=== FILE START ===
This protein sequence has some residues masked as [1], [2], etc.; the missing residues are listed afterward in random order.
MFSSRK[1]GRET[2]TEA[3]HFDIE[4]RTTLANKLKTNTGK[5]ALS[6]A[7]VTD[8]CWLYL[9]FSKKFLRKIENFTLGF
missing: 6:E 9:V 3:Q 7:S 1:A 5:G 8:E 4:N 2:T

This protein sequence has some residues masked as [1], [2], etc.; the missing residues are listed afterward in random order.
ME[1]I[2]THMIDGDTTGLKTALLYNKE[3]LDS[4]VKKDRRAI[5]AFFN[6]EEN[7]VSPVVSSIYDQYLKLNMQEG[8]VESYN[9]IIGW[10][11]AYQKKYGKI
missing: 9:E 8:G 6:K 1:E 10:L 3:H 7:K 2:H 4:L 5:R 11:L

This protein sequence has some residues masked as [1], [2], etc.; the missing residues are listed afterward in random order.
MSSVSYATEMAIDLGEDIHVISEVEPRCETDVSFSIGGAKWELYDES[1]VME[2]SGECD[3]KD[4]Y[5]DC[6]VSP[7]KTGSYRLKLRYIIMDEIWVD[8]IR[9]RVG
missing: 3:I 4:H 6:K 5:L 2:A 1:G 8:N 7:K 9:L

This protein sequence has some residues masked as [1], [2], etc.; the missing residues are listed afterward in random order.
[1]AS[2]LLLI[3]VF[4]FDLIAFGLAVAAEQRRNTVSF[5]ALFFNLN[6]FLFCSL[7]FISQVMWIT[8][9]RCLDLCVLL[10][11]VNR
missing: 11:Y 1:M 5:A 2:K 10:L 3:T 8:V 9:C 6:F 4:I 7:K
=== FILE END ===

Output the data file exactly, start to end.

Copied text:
This protein sequence has some residues masked as [1], [2], etc.; the missing residues are listed afterward in random order.
MFSSRK[1]GRET[2]TEA[3]HFDIE[4]RTTLANKLKTNTGK[5]ALS[6]A[7]VTD[8]CWLYL[9]FSKKFLRKIENFTLGF
missing: 6:E 9:V 3:Q 7:S 1:A 5:G 8:E 4:N 2:T

This protein sequence has some residues masked as [1], [2], etc.; the missing residues are listed afterward in random order.
ME[1]I[2]THMIDGDTTGLKTALLYNKE[3]LDS[4]VKKDRRAI[5]AFFN[6]EEN[7]VSPVVSSIYDQYLKLNMQEG[8]VESYN[9]IIGW[10][11]AYQKKYGKI
missing: 9:E 8:G 6:K 1:E 10:L 3:H 7:K 2:H 4:L 5:R 11:L

This protein sequence has some residues masked as [1], [2], etc.; the missing residues are listed afterward in random order.
MSSVSYATEMAIDLGEDIHVISEVEPRCETDVSFSIGGAKWELYDES[1]VME[2]SGECD[3]KD[4]Y[5]DC[6]VSP[7]KTGSYRLKLRYIIMDEIWVD[8]IR[9]RVG
missing: 3:I 4:H 6:K 5:L 2:A 1:G 8:N 7:K 9:L

This protein sequence has some residues masked as [1], [2], etc.; the missing residues are listed afterward in random order.
[1]AS[2]LLLI[3]VF[4]FDLIAFGLAVAAEQRRNTVSF[5]ALFFNLN[6]FLFCSL[7]FISQVMWIT[8][9]RCLDLCVLL[10][11]VNR
missing: 11:Y 1:M 5:A 2:K 10:L 3:T 8:V 9:C 6:F 4:I 7:K